Healing and Absolution
David L. Robbins writes about his experience with The Mighty Pen Project.
I arrived at the Virginia War Memorial 15 minutes early.
All day, I’d been apprehensive about how to teach writing to a room full of veterans. I had not served in the military, though I come from a lineage of servicemen and women. My mom and dad at Pearl Harbor, uncles in the Pacific, brother in Vietnam, cousin in the Israeli army. But not me. When my time came, 18 years old in 1972 with a draft number of 11, Dick Nixon ended the war months before I was called up. I didn’t have to go. And without compulsion, I didn’t. Lieutenant Calley, Kent State, peace symbols, Bob Dylan, someone’s spit on returning soldiers, all the anti-war zeitgeist of the ’70s convinced me to let go of my childhood desire to wear the uniform. That’s not an excuse, just an explanation.
BRINGING OUT WHAT IS INSIDE
What would I say to them, the vets? We were embarking on a semester-length, intensive, university-level instruction on writing, the same class I teach at Virginia Commonwealth University’s Honors College. But these weren’t going to be kids gathered for my wisdom and techniques. These were soldiers, sailors, airmen, Marines.
So I arrived, as I said, early.
Immediately, I knew this was going to be a different pedagogic journey for me. I entered the room at the Virginia War Memorial, my partner in this community venture we call The Mighty Pen Project, to find the board table full. In the doorway, I stopped, stunned. Someone barked: Military! Fifteen minutes early is 15 minutes late!
Love and fear at first sight.
I took my seat at the head of their table, unsure I belonged there. I welcomed them, introduced myself, then took the leap. I told 15 veterans that we were not gathered for healing or catharsis. We’d come together for the purpose of becoming better writers. If therapy was what they needed, that was available elsewhere.
But if they had a memory they wanted – or needed – to turn into a narrative, if they bore something infinite they desired to make finite, they’d come to the right place. Perhaps something powerful, something sad, was locked inside them. I would do my best to provide them the skills, practice and confidence to write it down.
Catharsis and healing were not destinations, but they would be inevitable stops along the way. Writing is a healing act.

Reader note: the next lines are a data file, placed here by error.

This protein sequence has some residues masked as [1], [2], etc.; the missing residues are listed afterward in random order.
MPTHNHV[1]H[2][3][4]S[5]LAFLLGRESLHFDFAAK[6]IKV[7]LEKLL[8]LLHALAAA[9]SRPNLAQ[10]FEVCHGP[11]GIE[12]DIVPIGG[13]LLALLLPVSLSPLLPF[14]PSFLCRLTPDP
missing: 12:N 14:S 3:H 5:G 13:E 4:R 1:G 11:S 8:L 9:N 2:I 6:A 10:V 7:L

UNDERSTANDING THE INCOMPREHENSIBLE
I will truly never forget how they introduced themselves around the table. A Silver Star recipient who’d saved his unit in Vietnam 48 years ago by the deaths of children manning a machine gun. He said he needed to understand it. A sergeant major who described 30 years of numbness, and it was wearing off. A Marine with 80 percent casualties in his unit, then a problem with violence and liquor on his homecoming from Fallujah. The first female Navy combat photographer, who said her worst enemies were the men who claimed she couldn’t do the job. A Special Ops major with a long combat record, already a brilliant writer, with the desire to get better. A philosophy professor who crash-landed a glider on D-Day. Fifteen veterans, each with an unforgettable story. And they brought them to me.
After a few weeks, a delegation approached me after class. They said they knew I’d wanted to serve, and had not. They explained I would have been just another soldier, nothing special, probably in the brig. The Mighty Pen was how I was serving my country, honoring the uniform.
I don’t know if they were aware they were forgiving me, but I felt absolved. Later, the class honored me with an engraved brick laid in the walkway at the War Memorial.
I’d set out to change them, not the other way around. Laughable, how wrong I got that. The brig, indeed.
The class continues. If you are a Virginia vet with a story to tell or you know of one, please check the Virginia War Memorial’s website to apply. Or look us up on Facebook. The Mighty Pen Project is ongoing, year-round, and free